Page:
Cybercrime destroys children's lives

Failure to implement laws against online child abuse is same as aiding, abetting it
Cybercrime destroys children's lives

Gerard Peter Scully of Australia, right, accused of raping and trafficking two girls in the Philippines, leaves a court handcuffed to another inmate after his arraignment in Cagayan de Oro City, on the southern Philippine island of Mindanao last June 16. (Photo by AFP)

It is the most disturbing crime that you will ever read about when young children, only 6 years old and above, are taken to a room in a rich suburb or a squatter's shack in a slum and made to perform sex acts before a camera linked to the Internet. 

This is massive criminal business growing by the day. Despite the very slow Internet connections throughout the Philippines in general, the cybersex operators and the sex dens that show child pornography seem to have the fastest broadband speed of all.

Inside deals with Internet service providers might account for this, but one thing is certain — it is wrecking havoc with the lives of thousands of small children.  

During these sessions young boys and girls are coerced or lured into doing sex acts for foreigners who view them from abroad for payment. Many children are traumatized and disturbed for life. 

The case of Australian Gerard Peter Scully, on trial in Cagayan de Oro City for allegedly sexually assaulting children on camera and killing one while videotaping it before selling it over the Internet, is perhaps the most heinous case. 

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A charity protecting children worldwide, Terres de Hommes, helped police identify and arrest pedophiles who are using the Internet to abuse children and share the shocking images.

The international demand is great. A few years ago the charity posted online a video of a computer generated 10-year old child named "Sweetie," who looked so real that as many as 20,000 pedophiles worldwide tried to contact her and made sexual overtones.

Philippine laws are plenty to combat these crimes against children. However, government officials struggle to catch criminals and child traffickers who are smart in hiding their activities. 

In the Philippines, the courts are quick to convict journalists, writers, and commentators when accused of libel, however notorious cases of cybercrime, child pornography, child abuse and human trafficking go unpunished.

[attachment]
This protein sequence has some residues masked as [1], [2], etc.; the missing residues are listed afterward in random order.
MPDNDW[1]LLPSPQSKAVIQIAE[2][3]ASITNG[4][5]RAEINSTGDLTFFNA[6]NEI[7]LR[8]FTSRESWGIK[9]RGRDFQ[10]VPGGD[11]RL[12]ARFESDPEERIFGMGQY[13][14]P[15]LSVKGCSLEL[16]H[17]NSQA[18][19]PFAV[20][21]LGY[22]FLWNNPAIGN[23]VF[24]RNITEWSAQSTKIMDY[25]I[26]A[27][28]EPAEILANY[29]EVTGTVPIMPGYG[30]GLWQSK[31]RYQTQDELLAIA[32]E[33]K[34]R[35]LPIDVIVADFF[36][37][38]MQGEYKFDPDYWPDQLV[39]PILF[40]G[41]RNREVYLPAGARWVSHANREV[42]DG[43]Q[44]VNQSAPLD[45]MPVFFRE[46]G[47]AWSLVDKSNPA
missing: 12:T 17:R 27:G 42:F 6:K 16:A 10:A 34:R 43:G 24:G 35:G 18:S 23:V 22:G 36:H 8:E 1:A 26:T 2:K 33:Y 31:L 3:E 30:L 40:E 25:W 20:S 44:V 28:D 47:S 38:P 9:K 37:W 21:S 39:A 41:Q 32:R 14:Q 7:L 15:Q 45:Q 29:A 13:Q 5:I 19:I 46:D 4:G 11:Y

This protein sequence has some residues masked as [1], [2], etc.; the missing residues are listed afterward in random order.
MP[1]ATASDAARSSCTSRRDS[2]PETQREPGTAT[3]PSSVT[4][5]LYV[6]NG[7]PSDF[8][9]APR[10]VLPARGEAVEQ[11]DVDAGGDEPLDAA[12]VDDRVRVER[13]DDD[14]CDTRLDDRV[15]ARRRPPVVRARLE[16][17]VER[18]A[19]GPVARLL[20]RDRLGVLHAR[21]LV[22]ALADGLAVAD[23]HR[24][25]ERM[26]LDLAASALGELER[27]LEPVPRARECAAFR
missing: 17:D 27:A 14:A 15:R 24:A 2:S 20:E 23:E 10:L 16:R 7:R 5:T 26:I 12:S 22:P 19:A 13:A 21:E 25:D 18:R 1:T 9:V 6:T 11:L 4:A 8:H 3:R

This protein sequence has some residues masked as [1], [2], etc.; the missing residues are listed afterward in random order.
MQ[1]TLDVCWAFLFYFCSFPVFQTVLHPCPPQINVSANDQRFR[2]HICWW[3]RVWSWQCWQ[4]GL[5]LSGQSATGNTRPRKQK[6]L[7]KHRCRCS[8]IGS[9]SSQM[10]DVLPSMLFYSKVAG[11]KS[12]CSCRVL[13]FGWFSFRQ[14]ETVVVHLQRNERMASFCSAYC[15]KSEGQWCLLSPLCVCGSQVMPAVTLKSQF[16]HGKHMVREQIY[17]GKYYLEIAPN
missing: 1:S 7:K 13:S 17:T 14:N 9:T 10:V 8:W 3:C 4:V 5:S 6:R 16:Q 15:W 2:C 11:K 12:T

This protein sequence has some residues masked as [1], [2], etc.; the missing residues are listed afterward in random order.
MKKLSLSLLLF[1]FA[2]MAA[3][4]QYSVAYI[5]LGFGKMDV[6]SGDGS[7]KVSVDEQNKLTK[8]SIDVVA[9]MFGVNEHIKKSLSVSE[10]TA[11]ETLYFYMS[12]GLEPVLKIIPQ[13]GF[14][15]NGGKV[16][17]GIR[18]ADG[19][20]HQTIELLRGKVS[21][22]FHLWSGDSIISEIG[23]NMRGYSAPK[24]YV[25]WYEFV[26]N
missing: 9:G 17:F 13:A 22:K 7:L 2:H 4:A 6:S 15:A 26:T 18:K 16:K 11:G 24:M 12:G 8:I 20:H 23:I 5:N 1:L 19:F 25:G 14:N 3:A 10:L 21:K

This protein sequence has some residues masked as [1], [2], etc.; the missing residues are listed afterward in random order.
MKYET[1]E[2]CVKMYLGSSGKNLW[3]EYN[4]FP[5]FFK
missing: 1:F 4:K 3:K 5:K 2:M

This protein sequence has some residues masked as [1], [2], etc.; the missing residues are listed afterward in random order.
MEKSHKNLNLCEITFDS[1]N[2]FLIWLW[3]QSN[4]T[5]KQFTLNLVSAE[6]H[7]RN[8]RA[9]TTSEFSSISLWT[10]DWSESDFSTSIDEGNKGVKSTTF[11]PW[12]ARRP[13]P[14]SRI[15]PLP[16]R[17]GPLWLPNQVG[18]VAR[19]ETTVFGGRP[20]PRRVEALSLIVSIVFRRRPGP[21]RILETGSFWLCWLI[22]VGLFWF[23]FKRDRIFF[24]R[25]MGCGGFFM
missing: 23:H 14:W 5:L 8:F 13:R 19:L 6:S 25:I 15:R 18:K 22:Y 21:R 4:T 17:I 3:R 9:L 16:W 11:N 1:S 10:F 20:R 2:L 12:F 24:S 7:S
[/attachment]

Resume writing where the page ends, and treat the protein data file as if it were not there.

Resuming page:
Victims saved by social workers of the children's rights group, the Preda Foundation, tell of how they were recruited, given money, tricked into debt and then coerced to perform acts. They tell how widespread it is among youth and that many view the sex acts on smart phones.

Other youth perform and film sex acts among themselves and schoolmates and illegally share it with others.

People are also lured online to believe that they have a girlfriend or boyfriend in a chat room and are persuaded to show themselves in sexual poses. Then they are blackmailed to pay money to the extortionist not to post the images online. Some young people have committed suicide as a result.

While the Philippine 2009 Anti-Child Pornography Act forbids all of these criminal acts, it is not implemented by Internet server providers in the Philippines.

The law specifically states that filters and blocking software must be used to prevent child pornography websites from being accessed and for any indecent images of children being transmitted. But this is not being done.

The National Bureau of Investigation has special powers under the Anti-Cybercrime Act allowing it to obtain data from Internet service providers so they can act if there is illegal content passing through the provider’s computers, yet this illegal content goes on unimpeded.

Nongovernmental child protection organizations have challenged Internet server providers to confirm they are complying with the law but are ignored.

Telephone and Internet companies are violating the law and other laws covering inappropriate and offensive content if they do not have these filters in place.

Impunity for crimes is common in the Philippines especially for the wealthy and those well connected. Money passes hands and anything is possible. When criminals, despite there being strong evidence against them, can walk free then we can see a serious problem with the legal system.    

The corruption within law enforcement and a weak political will encourages international pedophiles and child pornographers to come to the Philippines and abuse children and make money from it. It's a billion dollar business worldwide. An estimated 100,000 children are lured or forced into sex acts on web cams and child pornography prostitution.  

Silence about child crime is to allow and even approve it.  

Irish Father Shay Cullen, SSC, established the Preda Foundation in Olongapo City in 1974 to promote human rights and the rights of children, especially victims of sex abuse.

 

 

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